Civil negligence, according to many law systems, is the breach of a duty to care. Someone who is found guilty of civil negligence is found to have not acted in the way a reasonable person would in the same situation. The negligent act must result in injury or loss, and often falls under tort laws. Criminal negligence is different because the defendant is accused of intentionally acting in reckless fashion without regard to the safety of others, and as such, the offense falls under criminal codes.
When a plaintiff sues for civil negligence, he or she often has to prove four elements. He or she often must show that a duty of care existed, and that the standard of care was breached by the defendant. The plaintiff then has to show that he or she is an injured party; this can be a physical or emotional injury. A court case is often won or lost on the plaintiff's ability to prove a causal link between what the defendant did and the injury that the plaintiff suffered.
The defendant can raise various legal defenses in a civil negligence lawsuit. A common one is that the plaintiff assumed the risk of injury. For example, a plaintiff who suffered injuries while riding on the back of a motorcycle is often found to assume the risk of injury. Another legal defense is the plaintiff's negligence; a defendant may claim that the plaintiff is the cause of the negligent act. A judge may examine the issue of comparative negligence in those cases.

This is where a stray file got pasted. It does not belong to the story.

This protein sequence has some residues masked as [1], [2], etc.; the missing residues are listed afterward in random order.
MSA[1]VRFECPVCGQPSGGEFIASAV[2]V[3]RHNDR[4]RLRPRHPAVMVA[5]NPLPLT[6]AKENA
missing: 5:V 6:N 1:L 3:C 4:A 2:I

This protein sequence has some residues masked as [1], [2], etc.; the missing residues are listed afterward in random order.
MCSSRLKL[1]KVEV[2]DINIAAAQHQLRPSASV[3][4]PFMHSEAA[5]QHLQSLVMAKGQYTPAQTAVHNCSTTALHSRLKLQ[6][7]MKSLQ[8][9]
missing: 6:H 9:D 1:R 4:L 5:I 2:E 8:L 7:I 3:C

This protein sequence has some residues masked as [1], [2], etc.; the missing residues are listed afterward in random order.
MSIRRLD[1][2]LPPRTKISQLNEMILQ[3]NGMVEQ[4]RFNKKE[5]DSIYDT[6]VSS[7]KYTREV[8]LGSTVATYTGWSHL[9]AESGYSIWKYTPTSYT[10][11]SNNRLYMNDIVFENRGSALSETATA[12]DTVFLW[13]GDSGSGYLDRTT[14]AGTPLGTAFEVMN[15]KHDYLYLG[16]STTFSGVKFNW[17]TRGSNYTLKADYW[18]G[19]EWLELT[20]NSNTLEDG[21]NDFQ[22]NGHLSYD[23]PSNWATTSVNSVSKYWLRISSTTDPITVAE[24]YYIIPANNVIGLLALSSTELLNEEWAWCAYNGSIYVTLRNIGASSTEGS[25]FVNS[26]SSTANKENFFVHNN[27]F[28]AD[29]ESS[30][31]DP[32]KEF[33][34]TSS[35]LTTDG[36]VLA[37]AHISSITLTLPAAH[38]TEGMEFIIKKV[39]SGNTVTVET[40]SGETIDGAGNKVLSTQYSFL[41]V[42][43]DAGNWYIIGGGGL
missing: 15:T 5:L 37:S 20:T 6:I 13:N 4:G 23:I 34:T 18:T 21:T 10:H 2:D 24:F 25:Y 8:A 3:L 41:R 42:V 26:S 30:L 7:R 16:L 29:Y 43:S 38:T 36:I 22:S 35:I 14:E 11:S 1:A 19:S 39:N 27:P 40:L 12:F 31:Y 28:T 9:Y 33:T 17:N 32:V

Comparative negligence is legal terminology for when at least two parties are liable for a negligent act. It is called comparative because a judge often assigns percentages to indicate how much each party is at fault. A plaintiff can be negligent, and often receives a reduced amount in damages to account for the percent that he or she is at fault. For example, if a judge decides the plaintiff is 40 percent at fault, then the maximum he or she can expect from the legal damages asked for is 60 percent. Local laws dictate how a judge can determine fault, and in some cases, if any fault is assigned to the plaintiff, he or she will receive no damages.
Damages awarded for civil negligence are based on what it takes to restore the plaintiff to his or her original condition. Courts often do not take into account the level of breach to determine damages. What matters is the monetary amount necessary to repair any injuries caused by the negligence.